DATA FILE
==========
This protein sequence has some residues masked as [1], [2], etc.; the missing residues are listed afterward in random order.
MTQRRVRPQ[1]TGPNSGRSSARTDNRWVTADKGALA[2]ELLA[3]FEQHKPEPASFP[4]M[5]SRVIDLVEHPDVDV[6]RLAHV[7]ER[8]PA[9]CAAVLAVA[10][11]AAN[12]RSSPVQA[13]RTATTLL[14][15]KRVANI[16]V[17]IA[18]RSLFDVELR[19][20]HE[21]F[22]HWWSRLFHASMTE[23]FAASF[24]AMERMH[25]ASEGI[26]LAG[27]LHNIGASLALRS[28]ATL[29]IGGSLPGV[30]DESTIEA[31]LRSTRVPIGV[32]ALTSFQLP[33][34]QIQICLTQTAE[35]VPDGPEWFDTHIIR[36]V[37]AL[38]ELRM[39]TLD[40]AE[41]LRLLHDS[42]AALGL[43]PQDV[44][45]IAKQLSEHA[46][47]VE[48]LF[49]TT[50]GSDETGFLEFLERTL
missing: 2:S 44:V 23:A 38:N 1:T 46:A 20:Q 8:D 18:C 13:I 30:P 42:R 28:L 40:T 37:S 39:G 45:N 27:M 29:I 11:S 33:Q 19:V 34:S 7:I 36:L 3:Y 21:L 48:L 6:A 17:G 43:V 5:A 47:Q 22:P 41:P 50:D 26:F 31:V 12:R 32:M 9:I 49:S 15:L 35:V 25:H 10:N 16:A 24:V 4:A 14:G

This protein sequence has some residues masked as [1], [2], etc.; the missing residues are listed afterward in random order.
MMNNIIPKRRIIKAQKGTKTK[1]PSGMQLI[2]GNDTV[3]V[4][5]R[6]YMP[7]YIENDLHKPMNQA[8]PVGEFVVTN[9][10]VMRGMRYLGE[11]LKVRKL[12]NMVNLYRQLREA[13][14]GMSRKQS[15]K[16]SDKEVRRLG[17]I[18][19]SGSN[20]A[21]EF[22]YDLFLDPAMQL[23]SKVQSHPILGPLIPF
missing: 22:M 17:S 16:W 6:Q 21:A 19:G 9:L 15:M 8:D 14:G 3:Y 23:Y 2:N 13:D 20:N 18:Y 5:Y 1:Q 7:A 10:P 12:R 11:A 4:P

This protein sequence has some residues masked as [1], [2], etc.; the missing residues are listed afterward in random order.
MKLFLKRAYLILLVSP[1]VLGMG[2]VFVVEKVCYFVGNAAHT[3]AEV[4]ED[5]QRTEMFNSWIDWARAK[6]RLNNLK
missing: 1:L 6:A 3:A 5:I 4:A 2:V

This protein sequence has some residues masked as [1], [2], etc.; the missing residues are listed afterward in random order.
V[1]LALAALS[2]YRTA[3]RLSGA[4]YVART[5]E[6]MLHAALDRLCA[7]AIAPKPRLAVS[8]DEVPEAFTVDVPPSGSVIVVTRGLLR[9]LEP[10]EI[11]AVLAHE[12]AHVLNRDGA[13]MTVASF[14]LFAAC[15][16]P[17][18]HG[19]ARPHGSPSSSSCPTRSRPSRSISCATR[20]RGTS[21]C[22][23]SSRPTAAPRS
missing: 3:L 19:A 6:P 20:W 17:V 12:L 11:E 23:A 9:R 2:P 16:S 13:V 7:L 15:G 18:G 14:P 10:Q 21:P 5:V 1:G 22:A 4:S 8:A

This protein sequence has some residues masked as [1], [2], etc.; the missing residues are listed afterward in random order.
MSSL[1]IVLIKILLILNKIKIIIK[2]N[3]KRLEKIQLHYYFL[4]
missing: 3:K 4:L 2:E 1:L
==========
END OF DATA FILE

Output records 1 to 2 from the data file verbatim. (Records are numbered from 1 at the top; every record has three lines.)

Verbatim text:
This protein sequence has some residues masked as [1], [2], etc.; the missing residues are listed afterward in random order.
MTQRRVRPQ[1]TGPNSGRSSARTDNRWVTADKGALA[2]ELLA[3]FEQHKPEPASFP[4]M[5]SRVIDLVEHPDVDV[6]RLAHV[7]ER[8]PA[9]CAAVLAVA[10][11]AAN[12]RSSPVQA[13]RTATTLL[14][15]KRVANI[16]V[17]IA[18]RSLFDVELR[19][20]HE[21]F[22]HWWSRLFHASMTE[23]FAASF[24]AMERMH[25]ASEGI[26]LAG[27]LHNIGASLALRS[28]ATL[29]IGGSLPGV[30]DESTIEA[31]LRSTRVPIGV[32]ALTSFQLP[33][34]QIQICLTQTAE[35]VPDGPEWFDTHIIR[36]V[37]AL[38]ELRM[39]TLD[40]AE[41]LRLLHDS[42]AALGL[43]PQDV[44][45]IAKQLSEHA[46][47]VE[48]LF[49]TT[50]GSDETGFLEFLERTL
missing: 2:S 44:V 23:A 38:N 1:T 46:A 20:Q 8:D 18:C 13:I 30:P 42:R 28:L 40:T 37:S 39:G 45:N 27:M 29:I 11:S 33:Q 19:V 34:S 7:I 36:L 3:Y 21:L 48:L 6:A 17:G 43:V 5:A 47:Q 22:P 41:P 50:D 26:F 31:V 12:R 32:M 9:I 49:S 15:L 35:V 25:H 10:N 16:A 24:V 4:A 14:G

This protein sequence has some residues masked as [1], [2], etc.; the missing residues are listed afterward in random order.
MMNNIIPKRRIIKAQKGTKTK[1]PSGMQLI[2]GNDTV[3]V[4][5]R[6]YMP[7]YIENDLHKPMNQA[8]PVGEFVVTN[9][10]VMRGMRYLGE[11]LKVRKL[12]NMVNLYRQLREA[13][14]GMSRKQS[15]K[16]SDKEVRRLG[17]I[18][19]SGSN[20]A[21]EF[22]YDLFLDPAMQL[23]SKVQSHPILGPLIPF
missing: 22:M 17:S 16:W 6:Q 21:A 19:G 9:L 15:M 8:D 14:G 3:Y 23:Y 2:N 13:D 20:N 18:Y 5:Y 1:Q 7:A 10:P 12:R 11:A 4:P